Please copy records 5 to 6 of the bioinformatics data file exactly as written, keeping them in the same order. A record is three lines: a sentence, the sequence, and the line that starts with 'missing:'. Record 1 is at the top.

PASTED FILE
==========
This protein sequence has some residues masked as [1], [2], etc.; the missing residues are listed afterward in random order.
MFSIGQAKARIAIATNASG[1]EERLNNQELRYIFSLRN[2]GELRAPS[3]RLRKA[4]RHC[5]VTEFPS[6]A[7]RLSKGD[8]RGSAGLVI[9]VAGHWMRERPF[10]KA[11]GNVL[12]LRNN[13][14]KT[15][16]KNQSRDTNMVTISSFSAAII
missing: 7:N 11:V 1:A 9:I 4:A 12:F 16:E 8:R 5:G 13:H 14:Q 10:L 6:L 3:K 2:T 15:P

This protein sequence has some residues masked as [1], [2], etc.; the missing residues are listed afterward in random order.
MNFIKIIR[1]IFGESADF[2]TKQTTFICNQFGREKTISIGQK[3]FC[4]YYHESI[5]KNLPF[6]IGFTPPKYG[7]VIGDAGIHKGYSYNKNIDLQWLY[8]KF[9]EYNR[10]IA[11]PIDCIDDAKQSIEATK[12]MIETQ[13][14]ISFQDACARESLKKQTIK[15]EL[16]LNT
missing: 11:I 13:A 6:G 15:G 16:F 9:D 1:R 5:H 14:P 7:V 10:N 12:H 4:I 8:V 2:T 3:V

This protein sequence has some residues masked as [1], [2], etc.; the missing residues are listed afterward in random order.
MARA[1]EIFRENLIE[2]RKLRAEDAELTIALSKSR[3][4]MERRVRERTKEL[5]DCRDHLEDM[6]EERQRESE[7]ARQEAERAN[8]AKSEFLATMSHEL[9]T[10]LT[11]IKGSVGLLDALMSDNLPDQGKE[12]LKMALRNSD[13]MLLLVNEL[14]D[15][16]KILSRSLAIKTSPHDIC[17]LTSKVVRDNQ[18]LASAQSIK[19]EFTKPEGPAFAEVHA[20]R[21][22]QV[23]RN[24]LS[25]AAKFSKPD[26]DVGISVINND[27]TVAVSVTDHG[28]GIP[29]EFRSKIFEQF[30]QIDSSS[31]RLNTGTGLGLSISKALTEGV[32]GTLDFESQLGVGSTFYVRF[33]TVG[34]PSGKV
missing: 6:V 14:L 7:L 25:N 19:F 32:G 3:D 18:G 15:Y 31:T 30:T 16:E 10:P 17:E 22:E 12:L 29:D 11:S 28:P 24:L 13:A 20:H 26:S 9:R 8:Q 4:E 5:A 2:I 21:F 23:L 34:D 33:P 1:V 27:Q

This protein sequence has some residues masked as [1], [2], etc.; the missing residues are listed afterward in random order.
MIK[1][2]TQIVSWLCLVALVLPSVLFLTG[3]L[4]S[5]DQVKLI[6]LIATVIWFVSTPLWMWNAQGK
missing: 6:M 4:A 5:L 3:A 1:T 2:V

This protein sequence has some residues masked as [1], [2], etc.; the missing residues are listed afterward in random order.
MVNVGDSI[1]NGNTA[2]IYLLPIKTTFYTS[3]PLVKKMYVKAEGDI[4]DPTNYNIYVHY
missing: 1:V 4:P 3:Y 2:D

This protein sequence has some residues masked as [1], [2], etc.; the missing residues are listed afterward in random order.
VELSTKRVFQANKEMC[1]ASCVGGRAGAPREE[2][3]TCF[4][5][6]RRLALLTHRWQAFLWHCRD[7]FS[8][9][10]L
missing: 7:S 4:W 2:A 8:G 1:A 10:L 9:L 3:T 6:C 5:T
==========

This protein sequence has some residues masked as [1], [2], etc.; the missing residues are listed afterward in random order.
MVNVGDSI[1]NGNTA[2]IYLLPIKTTFYTS[3]PLVKKMYVKAEGDI[4]DPTNYNIYVHY
missing: 1:V 4:P 3:Y 2:D

This protein sequence has some residues masked as [1], [2], etc.; the missing residues are listed afterward in random order.
VELSTKRVFQANKEMC[1]ASCVGGRAGAPREE[2][3]TCF[4][5][6]RRLALLTHRWQAFLWHCRD[7]FS[8][9][10]L
missing: 7:S 4:W 2:A 8:G 1:A 10:L 9:L 3:T 6:C 5:T